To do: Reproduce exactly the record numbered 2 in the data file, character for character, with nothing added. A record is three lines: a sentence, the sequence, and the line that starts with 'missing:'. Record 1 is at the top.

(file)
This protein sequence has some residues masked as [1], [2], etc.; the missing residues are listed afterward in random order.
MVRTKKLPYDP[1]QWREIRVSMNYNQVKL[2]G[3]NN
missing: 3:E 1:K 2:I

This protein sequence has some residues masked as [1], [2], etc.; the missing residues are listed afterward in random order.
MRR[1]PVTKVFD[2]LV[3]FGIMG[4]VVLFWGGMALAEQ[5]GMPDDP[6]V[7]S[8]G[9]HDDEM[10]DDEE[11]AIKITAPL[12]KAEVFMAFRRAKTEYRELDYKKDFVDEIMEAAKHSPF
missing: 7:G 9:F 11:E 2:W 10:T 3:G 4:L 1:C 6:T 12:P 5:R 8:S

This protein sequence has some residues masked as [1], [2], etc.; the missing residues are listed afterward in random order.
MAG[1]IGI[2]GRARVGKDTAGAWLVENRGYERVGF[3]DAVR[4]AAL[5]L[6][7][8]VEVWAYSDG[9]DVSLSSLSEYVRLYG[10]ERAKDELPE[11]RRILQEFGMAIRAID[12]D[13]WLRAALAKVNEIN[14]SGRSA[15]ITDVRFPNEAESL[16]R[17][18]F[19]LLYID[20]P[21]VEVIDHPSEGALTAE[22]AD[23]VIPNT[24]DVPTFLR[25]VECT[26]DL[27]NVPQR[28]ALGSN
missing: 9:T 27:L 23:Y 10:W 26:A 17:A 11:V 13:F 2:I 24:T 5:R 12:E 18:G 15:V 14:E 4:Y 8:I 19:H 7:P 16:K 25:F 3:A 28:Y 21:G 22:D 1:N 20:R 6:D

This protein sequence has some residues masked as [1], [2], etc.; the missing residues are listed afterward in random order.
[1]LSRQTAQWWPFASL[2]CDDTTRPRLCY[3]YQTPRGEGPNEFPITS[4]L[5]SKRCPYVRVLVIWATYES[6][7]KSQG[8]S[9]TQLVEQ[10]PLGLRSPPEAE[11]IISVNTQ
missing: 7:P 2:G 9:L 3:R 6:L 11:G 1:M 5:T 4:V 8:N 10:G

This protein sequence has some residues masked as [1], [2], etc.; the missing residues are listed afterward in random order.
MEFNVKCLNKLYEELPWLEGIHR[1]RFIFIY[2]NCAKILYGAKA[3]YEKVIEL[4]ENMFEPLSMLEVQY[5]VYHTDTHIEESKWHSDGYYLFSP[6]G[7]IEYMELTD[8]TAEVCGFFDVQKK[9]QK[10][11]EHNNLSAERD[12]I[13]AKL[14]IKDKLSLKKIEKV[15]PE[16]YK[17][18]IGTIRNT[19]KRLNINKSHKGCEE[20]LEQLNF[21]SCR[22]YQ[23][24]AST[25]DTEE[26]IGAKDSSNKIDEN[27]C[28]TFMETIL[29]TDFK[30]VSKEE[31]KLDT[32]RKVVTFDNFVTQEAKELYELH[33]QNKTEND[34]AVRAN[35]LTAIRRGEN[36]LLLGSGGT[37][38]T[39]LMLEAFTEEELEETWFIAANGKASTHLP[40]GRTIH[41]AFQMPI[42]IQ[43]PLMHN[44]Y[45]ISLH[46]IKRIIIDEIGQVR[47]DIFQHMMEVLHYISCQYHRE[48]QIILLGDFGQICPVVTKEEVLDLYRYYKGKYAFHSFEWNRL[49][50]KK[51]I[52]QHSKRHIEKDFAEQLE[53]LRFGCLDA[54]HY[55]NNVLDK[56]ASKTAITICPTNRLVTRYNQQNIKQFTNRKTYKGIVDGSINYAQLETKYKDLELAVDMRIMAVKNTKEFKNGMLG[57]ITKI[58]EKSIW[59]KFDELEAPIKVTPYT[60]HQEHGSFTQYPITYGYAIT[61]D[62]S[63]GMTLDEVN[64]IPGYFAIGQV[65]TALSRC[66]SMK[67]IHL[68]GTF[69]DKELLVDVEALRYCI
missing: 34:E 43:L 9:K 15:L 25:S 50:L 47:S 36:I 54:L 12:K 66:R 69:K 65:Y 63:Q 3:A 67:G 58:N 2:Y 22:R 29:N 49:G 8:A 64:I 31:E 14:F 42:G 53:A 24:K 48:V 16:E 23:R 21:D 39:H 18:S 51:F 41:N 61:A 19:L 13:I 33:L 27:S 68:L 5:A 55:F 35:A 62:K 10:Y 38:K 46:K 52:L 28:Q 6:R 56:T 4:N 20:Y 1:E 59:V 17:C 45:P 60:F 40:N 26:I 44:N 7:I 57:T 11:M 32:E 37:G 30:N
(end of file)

This protein sequence has some residues masked as [1], [2], etc.; the missing residues are listed afterward in random order.
MRR[1]PVTKVFD[2]LV[3]FGIMG[4]VVLFWGGMALAEQ[5]GMPDDP[6]V[7]S[8]G[9]HDDEM[10]DDEE[11]AIKITAPL[12]KAEVFMAFRRAKTEYRELDYKKDFVDEIMEAAKHSPF
missing: 7:G 9:F 11:E 2:W 10:T 3:G 4:L 1:C 6:T 12:P 5:R 8:S